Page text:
Making Hay When the Sun Seldom Shines

How ironic this summer of 2015 has been! When I wrote my article “Making Hay While the Sun Shines” for the last edition of SFQ, it had been a fairly dry spring. It looked like the summer of 2015 would be short of rain. Not too long after that article was written, it began to rain, rain, and rain, throughout the entire month of June. I have been making hay for 35 years in the Central New York region, and this has been by far the wettest season that I have ever encountered.

Making Hay When the Sun Seldom Shines 1In June and early July, it was all but impossible to make dry hay in a timely fashion. Even making haylage and baleage (high moisture hay) was challenging. Not only that, but there was so much rain that the soil was saturated with water, so that when a few brief periods of sunshine appeared, you would go out into the fields attempting to mow hay, and sink into the ground causing permanent rutting damage to the fields. The three photos show some of the typical damage to fields that has been all too common this year.

As small, beginning, and seasoned farmers, we stoically march on; but what are some strategies that we can employ to deal with this type of season?  We have some field damage, and late, oftentimes rained on hay crops, and with the subsequent lower quality of forages to sell or feed to animals.

  1. Knowing that we may be short of forages, maybe this year might be a good time to sell a few animals that we had been planning  on keeping, if we can’t buy or make enough decent quality feed.
  2. Making Hay When the Sun Seldom Shines 2Maybe we can extend our grazing season; it has been a fairly good year for grazing with no shortage of rain. With pastures growing well this year, by extending our grazing further into the fall, we can cut down on the amount of stored forages we need. Try stockpiling some grazing; instead of trying to make second or third cutting hay, hold onto some of those cuttings and instead graze them later in the fall.
  3. Look around and try to locate some decent hay for sale. Dairy quality forages will be in short supply, and expensive, but other classes of livestock can get by with somewhat lower nutritional value feeds.  Much of the feed this year will be lower in quality than we would like.  The old saying is true, “the early bird gets the worm,” so don’t procrastinate and wait until the snow flies before you try to locate some more feed, only to find out that it has all been bought up.
  4. If you do buy hay, inspect it zealously to make sure that it hasn’t been spoiled. I have found that even making hay in the required three day window this summer has still resulted in the crops still being a little too moist for long term storage. Hay put up at too high of a moisture can spoil, be bad for animals, it can be a fire hazard, and it can contribute to respiratory diseases in both animals and humans.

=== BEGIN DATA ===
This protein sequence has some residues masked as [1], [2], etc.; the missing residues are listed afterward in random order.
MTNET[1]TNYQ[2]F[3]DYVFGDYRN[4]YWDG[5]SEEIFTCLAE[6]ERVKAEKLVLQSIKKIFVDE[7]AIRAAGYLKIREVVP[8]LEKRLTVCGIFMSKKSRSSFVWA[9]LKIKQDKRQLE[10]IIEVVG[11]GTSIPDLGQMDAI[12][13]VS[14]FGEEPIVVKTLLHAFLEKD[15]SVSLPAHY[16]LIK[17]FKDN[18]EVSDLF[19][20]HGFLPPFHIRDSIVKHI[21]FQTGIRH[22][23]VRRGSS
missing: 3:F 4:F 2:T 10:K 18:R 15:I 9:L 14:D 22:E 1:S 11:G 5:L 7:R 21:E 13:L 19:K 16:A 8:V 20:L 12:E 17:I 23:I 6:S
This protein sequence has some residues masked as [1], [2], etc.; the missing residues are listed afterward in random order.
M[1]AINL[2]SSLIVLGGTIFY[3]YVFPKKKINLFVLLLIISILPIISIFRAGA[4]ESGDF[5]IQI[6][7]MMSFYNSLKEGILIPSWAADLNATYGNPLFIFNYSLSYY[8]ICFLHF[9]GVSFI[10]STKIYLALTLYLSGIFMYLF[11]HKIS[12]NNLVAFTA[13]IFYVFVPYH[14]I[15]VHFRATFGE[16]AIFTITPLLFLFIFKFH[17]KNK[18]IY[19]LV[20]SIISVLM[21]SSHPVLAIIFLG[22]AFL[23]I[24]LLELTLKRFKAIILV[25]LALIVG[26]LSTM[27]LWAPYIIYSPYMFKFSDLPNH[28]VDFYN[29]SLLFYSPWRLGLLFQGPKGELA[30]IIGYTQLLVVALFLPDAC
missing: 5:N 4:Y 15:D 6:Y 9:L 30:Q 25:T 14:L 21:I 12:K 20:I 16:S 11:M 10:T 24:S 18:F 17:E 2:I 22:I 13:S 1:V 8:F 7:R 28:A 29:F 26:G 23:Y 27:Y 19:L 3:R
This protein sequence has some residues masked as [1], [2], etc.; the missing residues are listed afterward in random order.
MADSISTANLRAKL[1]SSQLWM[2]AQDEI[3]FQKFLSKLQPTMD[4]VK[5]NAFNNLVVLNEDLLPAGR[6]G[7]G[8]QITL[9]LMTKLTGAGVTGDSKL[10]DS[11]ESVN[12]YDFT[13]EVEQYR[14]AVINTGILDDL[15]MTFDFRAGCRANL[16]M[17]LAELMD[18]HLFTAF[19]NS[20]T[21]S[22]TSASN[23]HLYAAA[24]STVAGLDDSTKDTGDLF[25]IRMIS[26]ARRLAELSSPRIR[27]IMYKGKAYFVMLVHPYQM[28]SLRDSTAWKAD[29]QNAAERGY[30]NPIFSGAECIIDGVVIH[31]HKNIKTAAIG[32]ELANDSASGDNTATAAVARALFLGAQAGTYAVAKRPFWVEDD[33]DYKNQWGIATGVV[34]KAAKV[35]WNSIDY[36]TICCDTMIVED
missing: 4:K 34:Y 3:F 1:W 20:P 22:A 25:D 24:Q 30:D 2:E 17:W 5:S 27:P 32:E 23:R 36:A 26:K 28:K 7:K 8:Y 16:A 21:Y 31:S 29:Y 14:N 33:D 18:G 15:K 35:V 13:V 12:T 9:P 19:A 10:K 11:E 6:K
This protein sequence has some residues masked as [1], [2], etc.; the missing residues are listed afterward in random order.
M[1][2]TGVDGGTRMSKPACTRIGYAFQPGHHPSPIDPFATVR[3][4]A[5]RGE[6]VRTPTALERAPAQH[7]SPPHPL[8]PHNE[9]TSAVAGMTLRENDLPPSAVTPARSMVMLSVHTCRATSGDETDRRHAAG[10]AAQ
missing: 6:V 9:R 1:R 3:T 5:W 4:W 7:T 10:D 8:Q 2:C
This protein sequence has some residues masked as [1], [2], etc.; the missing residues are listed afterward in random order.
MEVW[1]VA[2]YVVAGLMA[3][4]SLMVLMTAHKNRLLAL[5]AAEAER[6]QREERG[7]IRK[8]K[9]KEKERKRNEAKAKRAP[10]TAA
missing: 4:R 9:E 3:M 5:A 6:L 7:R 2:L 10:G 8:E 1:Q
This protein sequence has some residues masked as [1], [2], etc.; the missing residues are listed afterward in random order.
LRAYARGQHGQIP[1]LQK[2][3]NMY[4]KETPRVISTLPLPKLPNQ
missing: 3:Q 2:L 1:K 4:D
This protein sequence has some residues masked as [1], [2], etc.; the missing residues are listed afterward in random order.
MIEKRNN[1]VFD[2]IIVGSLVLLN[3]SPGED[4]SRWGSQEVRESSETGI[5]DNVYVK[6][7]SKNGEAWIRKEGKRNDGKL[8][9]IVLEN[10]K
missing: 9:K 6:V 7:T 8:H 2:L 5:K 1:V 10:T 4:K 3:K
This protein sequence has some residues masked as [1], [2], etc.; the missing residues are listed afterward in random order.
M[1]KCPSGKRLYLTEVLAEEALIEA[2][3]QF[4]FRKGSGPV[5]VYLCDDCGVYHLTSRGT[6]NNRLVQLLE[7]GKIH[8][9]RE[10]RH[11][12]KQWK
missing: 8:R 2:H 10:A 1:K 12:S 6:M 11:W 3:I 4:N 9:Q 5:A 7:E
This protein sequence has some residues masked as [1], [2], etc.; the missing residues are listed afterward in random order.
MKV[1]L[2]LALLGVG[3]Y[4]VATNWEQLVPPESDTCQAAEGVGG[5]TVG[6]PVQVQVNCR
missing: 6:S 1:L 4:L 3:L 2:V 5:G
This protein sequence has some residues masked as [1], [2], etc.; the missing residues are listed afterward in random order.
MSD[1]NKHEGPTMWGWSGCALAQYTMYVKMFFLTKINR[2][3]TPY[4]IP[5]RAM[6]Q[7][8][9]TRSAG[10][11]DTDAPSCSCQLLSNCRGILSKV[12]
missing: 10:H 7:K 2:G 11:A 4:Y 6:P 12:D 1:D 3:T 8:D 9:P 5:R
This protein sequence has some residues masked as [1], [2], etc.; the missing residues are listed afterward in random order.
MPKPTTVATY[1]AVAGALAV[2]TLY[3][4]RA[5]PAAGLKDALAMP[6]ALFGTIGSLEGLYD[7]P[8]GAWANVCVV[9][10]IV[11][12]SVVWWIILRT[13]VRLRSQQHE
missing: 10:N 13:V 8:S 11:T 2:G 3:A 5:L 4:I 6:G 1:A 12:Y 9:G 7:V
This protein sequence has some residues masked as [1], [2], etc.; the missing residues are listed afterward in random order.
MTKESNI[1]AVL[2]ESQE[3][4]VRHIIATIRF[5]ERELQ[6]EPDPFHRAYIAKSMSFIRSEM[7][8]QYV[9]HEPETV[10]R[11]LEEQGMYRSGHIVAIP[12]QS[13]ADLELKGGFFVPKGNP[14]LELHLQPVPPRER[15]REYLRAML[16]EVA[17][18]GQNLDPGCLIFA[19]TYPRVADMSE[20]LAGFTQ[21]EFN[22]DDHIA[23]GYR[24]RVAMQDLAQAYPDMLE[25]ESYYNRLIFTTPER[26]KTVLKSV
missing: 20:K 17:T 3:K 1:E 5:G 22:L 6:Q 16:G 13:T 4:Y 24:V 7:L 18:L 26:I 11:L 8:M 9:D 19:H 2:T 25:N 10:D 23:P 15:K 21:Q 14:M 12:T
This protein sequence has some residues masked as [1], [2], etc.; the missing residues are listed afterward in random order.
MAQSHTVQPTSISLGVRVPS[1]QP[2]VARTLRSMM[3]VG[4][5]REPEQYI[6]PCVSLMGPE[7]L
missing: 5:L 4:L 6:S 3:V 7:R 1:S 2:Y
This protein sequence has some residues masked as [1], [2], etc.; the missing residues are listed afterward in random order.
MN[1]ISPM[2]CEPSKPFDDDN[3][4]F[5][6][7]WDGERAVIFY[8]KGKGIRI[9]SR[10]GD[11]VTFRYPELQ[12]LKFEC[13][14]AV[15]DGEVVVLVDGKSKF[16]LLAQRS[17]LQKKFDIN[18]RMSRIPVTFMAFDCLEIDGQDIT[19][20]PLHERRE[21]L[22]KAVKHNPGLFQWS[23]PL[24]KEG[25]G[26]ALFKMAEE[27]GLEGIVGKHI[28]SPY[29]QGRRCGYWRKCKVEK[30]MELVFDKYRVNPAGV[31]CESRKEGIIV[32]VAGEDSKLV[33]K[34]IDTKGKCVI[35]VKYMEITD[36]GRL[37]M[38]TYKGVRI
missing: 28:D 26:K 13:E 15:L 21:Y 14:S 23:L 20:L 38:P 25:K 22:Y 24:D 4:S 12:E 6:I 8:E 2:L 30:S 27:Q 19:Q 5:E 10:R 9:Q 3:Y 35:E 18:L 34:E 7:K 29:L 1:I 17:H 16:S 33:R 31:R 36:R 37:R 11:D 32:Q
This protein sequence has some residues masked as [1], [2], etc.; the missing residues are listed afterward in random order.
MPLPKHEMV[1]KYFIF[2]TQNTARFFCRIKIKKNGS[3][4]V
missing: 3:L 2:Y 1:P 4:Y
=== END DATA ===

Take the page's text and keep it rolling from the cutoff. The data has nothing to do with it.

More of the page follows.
5. Making Hay When the Sun Seldom Shines 3If you are not feeding animals strictly for a grass fed market, maybe you could locate some alternative grain by product feeds to help extend your forages, such as beet pulp.
  6. Become knowledgeable about growing and grazing summer annual forages, of which there are many, and which can give you some alternative sources of feed for your animals.  These crops could be grazed or put up as dry hay or high moisture forages, but do require that you have machinery to fit and till the soil. Information abounds from vendors and service providers such as Cornell Cooperative Extension.
  7. With all the rutting damage out there, you may need to refit fields or plan for some new seedings next year; nothing is more aggravating than trying to drive machinery over deep ruts, causing damage to your machinery. Inspect your tractors and hay making machinery for damage from having dragged them through wet spots. Washing all of the mud off of your machinery with a high pressure washer would be time well spent.


Rich Taber

Rich Taber is the Livestock and Forestry Educator for Cornell Cooperative Extension of Chenango County, New York. He lives with his beef cows and other creatures on a 165-acre farm in the high, remote hills of nearby Madison County. He can be reached at email

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